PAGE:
Given everything I tried not to mention at the start of this post, then, I strongly encourage you to take 20 minutes out of your day and watch “The Final Deletion.” TNA Wrestling was kind enough to upload the entire eighteen-minute video to YouTube. Annoyingly they added a couple of commercials spliced in there to remind you that Impact Wrestling is moving to Thursday nights on July 21, but that’s only a minor inconvenience. Don’t let those brief ads spoil the glory of your viewing experience. For you, non wrestling fans, just use those minor interruptions to check Messenger quickly on your phone.
If you do take my advice and watch “The Final Deletion,” all you need to know is this: “The Final Deletion” is a short film featuring a seven-minute battle between two idiots at their home in North Carolina. The wrestling match itself, those final seven minutes or so, is only part of the attraction. The rest of the film involves a spontaneous fireworks battle, a child’s birthday party, drones being used to troll people, in the way God always intended for drones to be used, and Señor Benjamin. Señor Benjamin is the wise and crafty gardener of Matt Hardy, who has embraced what could have been an offensive role in the weeks building up to this battle on “Impact Wrestling”, and has mined it for comedy gold.
(Actually, and in this day in age it’s something that needs to be said, let’s have a quick word about Señor Benjamin. For those of you who might have questions about his portrayal. Reby Hardy, Matt’s real life and on screen wife, is Latino. Their real life, and on screen, son is as well. You can see little baby Maxwell receiving a “delightful xylophone” at the start of “The Final Deletion.” This line, by the way and “It’s a dilapidated boat!” are two of the most quotable lines from the film.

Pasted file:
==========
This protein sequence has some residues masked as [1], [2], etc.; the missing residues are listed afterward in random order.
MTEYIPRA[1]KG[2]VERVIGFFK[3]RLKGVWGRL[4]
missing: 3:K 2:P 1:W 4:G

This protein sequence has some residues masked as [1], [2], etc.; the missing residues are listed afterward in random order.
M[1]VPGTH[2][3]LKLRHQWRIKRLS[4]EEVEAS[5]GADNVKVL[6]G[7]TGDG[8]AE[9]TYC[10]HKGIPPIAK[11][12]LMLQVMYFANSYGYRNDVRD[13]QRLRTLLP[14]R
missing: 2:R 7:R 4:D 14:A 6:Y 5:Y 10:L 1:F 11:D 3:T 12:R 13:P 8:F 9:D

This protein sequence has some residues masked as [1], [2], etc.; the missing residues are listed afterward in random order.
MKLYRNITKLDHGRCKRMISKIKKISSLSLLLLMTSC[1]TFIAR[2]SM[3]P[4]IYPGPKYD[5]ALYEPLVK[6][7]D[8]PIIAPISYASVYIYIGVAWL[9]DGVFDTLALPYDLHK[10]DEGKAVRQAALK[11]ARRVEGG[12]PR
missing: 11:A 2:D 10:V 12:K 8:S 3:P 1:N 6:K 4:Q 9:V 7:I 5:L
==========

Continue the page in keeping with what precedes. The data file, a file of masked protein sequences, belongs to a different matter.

Given the makeup of Matt’s onscreen, and real life family, and the obvious fact that they’re going for camp and comedic effect here, I didn’t take Señor Benjamin’s character to be offensive. Not to mention, he’s Reby Hardy’s father. So if you’re just glancing at this film, and you’re like, “Oh. Of course, the Latino guy is playing a gardener,” I want to assure you there’s more going on with this story. There are real things to be outraged about, particularly in the world of professional wrestling, but Señor Benjamin is not one. He’s a national treasure. One you should open your heart for.)
You will experience many emotions while viewing “The Final Deletion.” Some will bring you to utter words like, “Why am I watching this?” Others will make you curse my name and spit on my family. I encourage you to watch it anyway. Because in doing so, although you may never get those 20 minutes of your life back, you will forget all your troubles and everything bad happening in the world around you.